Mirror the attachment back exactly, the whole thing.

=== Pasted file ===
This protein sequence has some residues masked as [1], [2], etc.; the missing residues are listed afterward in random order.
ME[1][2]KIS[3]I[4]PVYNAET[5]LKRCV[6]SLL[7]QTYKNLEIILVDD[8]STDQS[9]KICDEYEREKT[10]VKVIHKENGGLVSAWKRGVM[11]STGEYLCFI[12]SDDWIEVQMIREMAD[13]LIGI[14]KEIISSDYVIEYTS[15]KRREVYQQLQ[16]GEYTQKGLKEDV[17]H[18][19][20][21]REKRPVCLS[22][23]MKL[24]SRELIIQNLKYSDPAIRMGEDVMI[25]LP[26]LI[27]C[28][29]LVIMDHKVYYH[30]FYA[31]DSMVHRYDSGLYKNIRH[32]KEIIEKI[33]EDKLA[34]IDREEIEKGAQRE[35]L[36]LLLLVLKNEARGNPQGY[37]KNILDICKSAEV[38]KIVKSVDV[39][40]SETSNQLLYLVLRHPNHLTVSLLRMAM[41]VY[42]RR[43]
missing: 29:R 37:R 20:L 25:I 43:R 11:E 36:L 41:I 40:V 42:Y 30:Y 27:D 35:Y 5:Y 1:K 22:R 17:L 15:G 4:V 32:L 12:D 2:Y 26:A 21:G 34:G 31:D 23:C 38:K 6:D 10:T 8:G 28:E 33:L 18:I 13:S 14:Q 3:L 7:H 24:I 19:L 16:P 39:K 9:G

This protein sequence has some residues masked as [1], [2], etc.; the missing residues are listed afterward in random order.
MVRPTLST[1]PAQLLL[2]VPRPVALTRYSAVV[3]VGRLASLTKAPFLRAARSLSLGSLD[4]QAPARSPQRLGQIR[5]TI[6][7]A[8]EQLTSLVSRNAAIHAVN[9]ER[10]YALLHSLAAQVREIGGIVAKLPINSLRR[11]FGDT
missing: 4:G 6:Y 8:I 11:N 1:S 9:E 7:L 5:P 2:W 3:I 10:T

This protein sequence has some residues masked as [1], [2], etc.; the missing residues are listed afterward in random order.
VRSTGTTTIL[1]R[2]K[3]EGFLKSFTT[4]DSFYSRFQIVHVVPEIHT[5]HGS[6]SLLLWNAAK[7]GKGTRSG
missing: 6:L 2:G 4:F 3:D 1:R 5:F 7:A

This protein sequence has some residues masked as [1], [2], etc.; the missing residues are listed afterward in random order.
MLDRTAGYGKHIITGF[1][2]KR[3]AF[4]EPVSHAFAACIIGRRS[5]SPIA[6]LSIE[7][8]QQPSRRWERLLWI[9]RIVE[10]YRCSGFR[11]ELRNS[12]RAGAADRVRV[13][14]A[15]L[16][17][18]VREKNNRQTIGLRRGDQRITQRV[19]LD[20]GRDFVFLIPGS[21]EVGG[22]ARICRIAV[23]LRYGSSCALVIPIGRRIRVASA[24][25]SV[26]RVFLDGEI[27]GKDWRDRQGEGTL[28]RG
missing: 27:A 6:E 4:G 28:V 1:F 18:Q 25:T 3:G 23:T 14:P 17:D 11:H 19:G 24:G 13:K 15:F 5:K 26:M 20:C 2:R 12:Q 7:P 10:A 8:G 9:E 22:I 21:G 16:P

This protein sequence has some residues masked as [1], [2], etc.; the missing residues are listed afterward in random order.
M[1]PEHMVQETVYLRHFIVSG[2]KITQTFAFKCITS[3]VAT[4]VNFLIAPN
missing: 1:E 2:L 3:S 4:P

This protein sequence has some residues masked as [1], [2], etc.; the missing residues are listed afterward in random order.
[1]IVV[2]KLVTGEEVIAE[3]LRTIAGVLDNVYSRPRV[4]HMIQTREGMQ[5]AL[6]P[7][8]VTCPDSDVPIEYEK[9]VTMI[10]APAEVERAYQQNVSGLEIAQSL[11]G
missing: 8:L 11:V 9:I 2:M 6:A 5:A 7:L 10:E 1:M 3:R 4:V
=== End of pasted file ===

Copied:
This protein sequence has some residues masked as [1], [2], etc.; the missing residues are listed afterward in random order.
ME[1][2]KIS[3]I[4]PVYNAET[5]LKRCV[6]SLL[7]QTYKNLEIILVDD[8]STDQS[9]KICDEYEREKT[10]VKVIHKENGGLVSAWKRGVM[11]STGEYLCFI[12]SDDWIEVQMIREMAD[13]LIGI[14]KEIISSDYVIEYTS[15]KRREVYQQLQ[16]GEYTQKGLKEDV[17]H[18][19][20][21]REKRPVCLS[22][23]MKL[24]SRELIIQNLKYSDPAIRMGEDVMI[25]LP[26]LI[27]C[28][29]LVIMDHKVYYH[30]FYA[31]DSMVHRYDSGLYKNIRH[32]KEIIEKI[33]EDKLA[34]IDREEIEKGAQRE[35]L[36]LLLLVLKNEARGNPQGY[37]KNILDICKSAEV[38]KIVKSVDV[39][40]SETSNQLLYLVLRHPNHLTVSLLRMAM[41]VY[42]RR[43]
missing: 29:R 37:R 20:L 25:I 43:R 11:E 36:L 41:I 40:V 42:Y 30:Y 27:D 35:Y 5:Y 1:K 22:R 17:L 15:G 4:V 32:L 12:D 2:Y 26:A 21:G 34:G 31:D 23:C 38:K 6:D 10:T 8:G 28:E 33:L 18:I 13:S 14:Q 3:L 7:H 24:I 19:L 16:P 39:K 9:G

This protein sequence has some residues masked as [1], [2], etc.; the missing residues are listed afterward in random order.
MVRPTLST[1]PAQLLL[2]VPRPVALTRYSAVV[3]VGRLASLTKAPFLRAARSLSLGSLD[4]QAPARSPQRLGQIR[5]TI[6][7]A[8]EQLTSLVSRNAAIHAVN[9]ER[10]YALLHSLAAQVREIGGIVAKLPINSLRR[11]FGDT
missing: 4:G 6:Y 8:I 11:N 1:S 9:E 7:L 5:P 2:W 3:I 10:T

This protein sequence has some residues masked as [1], [2], etc.; the missing residues are listed afterward in random order.
VRSTGTTTIL[1]R[2]K[3]EGFLKSFTT[4]DSFYSRFQIVHVVPEIHT[5]HGS[6]SLLLWNAAK[7]GKGTRSG
missing: 6:L 2:G 4:F 3:D 1:R 5:F 7:A

This protein sequence has some residues masked as [1], [2], etc.; the missing residues are listed afterward in random order.
MLDRTAGYGKHIITGF[1][2]KR[3]AF[4]EPVSHAFAACIIGRRS[5]SPIA[6]LSIE[7][8]QQPSRRWERLLWI[9]RIVE[10]YRCSGFR[11]ELRNS[12]RAGAADRVRV[13][14]A[15]L[16][17][18]VREKNNRQTIGLRRGDQRITQRV[19]LD[20]GRDFVFLIPGS[21]EVGG[22]ARICRIAV[23]LRYGSSCALVIPIGRRIRVASA[24][25]SV[26]RVFLDGEI[27]GKDWRDRQGEGTL[28]RG
missing: 27:A 6:E 4:G 28:V 1:F 18:Q 25:T 3:G 23:T 14:P 17:D 11:H 19:G 24:G 13:K 15:F 5:K 26:M 20:C 2:R 12:Q 7:P 10:A 8:G 9:E 22:I 21:G 16:P

This protein sequence has some residues masked as [1], [2], etc.; the missing residues are listed afterward in random order.
M[1]PEHMVQETVYLRHFIVSG[2]KITQTFAFKCITS[3]VAT[4]VNFLIAPN
missing: 1:E 2:L 3:S 4:P

This protein sequence has some residues masked as [1], [2], etc.; the missing residues are listed afterward in random order.
[1]IVV[2]KLVTGEEVIAE[3]LRTIAGVLDNVYSRPRV[4]HMIQTREGMQ[5]AL[6]P[7][8]VTCPDSDVPIEYEK[9]VTMI[10]APAEVERAYQQNVSGLEIAQSL[11]G
missing: 8:L 11:V 9:I 2:M 6:A 5:A 7:L 10:E 1:M 3:R 4:V